ABDC Research Scholar, Professor Stephen Taylor, on the need to include teaching and other business school activities in national measures of impact and engagement.
The Australian Industry Group (AiG) recently released a report, which found that collaboration on innovation in Australia was ‘rare and shallow’ and at the lowest level of all developed countries.
The Joining Forces: Innovation Success through Partnerships report investigates business perceptions of barriers to research collaborations – like short-termism, ad hoc efforts and inconsistent public policy.
In its recommendations, the report urges a change in how we measure collaboration for innovation to take into account commercial outcomes and the quality of engagement, as well as the number of research collaborations and inputs, like money invested.
The AiG report is a welcome addition to the national conversation on ways to improve innovation but, when it comes to measuring levels of engagement and impact, it does not go far enough.
Measuring the quality of collaborations and identifying commercial outcomes makes sense. However, the majority of research that addresses current business issues and underpins the tertiary teaching of our future business professional and leaders is still largely being ignored.
In its current consultation paper, the Australian Research Council looks at engagement and impact with too narrow a focus – an approach that is at odds with the UK Stern Committee that has already examined this area and strongly advocates a broader and deeper understanding of what engagement and impact mean.
For example, Stern argues for consideration of the impact of research on teaching. A great deal of long-term, sustainable, systemic change comes from changing behaviour, which is influenced by business education.
For example, when extensive, rigorous research on ‘why managers make accounting choices’ is incorporated into the teaching of statutory financial reporting, students understand not just the rules, but how those rules are applied (and sometimes twisted).
Students, who understand incentives that drive behaviour, can learn how to anticipate, and possibly combat, undesirable practices. This influences how our future business professionals and leaders improve the longer-term quality of financial analysis and auditing.
Business education is based on rigorous, academic research whereas political ‘solutions’ to problems often result from high-profile cases and anecdotes. There have been many times when business research has produced results that disprove prevailing and popular beliefs on which proposed regulatory intervention has been based or, worse still, already put in place.
Business researchers use wide-ranging forms of engagement to understand pressing industry issues and frame relevant research. They do not, as some might imply, conjure up ideas in a vacuum and then look for someone to foot the research bill.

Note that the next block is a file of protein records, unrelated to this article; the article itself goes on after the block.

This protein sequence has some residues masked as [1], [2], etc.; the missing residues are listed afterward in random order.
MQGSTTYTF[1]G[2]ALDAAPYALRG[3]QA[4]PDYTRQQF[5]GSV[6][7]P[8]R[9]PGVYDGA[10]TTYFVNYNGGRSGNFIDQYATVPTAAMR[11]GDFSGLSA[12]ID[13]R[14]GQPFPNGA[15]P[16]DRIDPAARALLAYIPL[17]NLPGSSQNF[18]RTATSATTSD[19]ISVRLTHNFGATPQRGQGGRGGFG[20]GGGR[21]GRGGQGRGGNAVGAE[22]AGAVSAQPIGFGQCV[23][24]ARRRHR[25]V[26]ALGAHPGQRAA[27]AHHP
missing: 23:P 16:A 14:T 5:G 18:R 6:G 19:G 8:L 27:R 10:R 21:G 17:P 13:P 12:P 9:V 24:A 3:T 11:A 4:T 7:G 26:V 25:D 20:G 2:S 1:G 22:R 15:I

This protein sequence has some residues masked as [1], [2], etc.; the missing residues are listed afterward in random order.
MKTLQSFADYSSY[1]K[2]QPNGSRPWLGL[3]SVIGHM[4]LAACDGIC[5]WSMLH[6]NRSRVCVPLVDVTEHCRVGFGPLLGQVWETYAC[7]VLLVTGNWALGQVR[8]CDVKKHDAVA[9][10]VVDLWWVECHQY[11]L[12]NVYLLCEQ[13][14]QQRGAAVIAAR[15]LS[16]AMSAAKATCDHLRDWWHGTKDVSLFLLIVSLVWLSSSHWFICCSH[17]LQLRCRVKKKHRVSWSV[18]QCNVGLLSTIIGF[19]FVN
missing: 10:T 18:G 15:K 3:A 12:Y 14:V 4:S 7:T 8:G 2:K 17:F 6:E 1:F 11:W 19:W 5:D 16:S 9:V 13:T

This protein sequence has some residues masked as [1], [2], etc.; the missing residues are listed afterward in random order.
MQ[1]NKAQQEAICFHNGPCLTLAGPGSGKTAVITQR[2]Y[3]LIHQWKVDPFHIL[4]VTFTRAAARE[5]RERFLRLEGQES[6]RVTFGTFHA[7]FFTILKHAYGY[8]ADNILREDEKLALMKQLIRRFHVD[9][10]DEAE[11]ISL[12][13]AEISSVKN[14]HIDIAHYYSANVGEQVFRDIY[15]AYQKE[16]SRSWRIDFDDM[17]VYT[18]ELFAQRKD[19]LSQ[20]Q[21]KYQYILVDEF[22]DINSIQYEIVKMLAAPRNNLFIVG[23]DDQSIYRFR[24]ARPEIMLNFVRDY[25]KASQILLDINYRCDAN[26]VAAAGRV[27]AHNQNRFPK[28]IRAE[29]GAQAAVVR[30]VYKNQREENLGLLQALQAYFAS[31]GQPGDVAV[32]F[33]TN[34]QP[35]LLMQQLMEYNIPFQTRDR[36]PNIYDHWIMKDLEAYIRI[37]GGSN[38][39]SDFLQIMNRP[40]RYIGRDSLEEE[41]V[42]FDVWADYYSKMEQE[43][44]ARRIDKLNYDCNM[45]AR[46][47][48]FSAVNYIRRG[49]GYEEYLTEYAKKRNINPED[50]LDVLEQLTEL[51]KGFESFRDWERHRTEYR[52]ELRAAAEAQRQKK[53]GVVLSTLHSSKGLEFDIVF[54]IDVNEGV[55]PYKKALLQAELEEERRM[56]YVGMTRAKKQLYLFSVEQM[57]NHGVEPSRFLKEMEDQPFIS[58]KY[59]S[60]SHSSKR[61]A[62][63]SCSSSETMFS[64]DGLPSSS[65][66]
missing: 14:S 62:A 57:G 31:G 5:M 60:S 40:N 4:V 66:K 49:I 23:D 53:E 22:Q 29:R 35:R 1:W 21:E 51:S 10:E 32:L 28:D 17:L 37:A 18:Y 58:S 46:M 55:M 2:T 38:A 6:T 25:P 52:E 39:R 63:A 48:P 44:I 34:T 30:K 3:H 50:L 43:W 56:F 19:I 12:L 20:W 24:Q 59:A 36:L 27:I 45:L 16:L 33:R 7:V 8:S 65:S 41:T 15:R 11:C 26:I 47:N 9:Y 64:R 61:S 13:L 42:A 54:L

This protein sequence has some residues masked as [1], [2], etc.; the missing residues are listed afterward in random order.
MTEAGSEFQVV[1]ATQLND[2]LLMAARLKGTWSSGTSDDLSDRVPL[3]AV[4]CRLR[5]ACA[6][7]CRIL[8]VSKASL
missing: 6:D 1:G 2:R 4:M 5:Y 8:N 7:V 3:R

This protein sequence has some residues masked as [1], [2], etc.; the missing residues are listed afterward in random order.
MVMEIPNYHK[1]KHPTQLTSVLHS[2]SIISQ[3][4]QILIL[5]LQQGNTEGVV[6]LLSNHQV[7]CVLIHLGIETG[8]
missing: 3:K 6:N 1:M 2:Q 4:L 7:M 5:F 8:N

Areas like customised executive programs also provide links between business research and knowledge that address specific user demands.
Executive programs are one of many forms of multi-faceted engagement between business schools and researchers. Others include direct and indirect links to professional organisations, standard setters, regulators and consumers, industry and government.
However, like broader definitions of impact, these multiple forms of engagement are currently excluded from the ARC’s proposed new assessment system, which narrowly defines how engagement is measured.
Another issue of concern is assessment time frames. If an impact is to be demonstrated as explicitly following from specific research outputs, then the current ERA time frame of six years is a very short time in which to determine long-term impact. It is imperative that we do not define impact too narrowly by tying it to a short window of time to assess quality, or to an overly narrow body of work.
Based on extensive UK experience, the Stern Committee also warns against the sort of ‘mechanistic’ thinking in which A leads directly to B. Long-term change is a complex process and rarely the direct result of an input, leading to an outcome, that causes an impact.
The Stern Committee makes useful suggestions about how to address attribution issues, suggesting that longer-term research programs be used to demonstrate impact rather than draw tenuous links between one, or a small number of, research papers and substantial socio-economic, cultural, or educational impact.
Few would argue there is merit in the idea of assessing the engagement and broader impact of our universities. However, as Stern cautions, we need to ensure ‘a richer picture of the impact of research is developed encompassing expertise, facilities and networks of individuals, groups or institutions’. We must learn from the experience of our UK colleagues and avoid an overly narrow or mechanistic definition of engagement or impact.
Stephen Taylor is Professor of Accounting at UTS Business School and Australian Business Deans’ Council Research Scholar.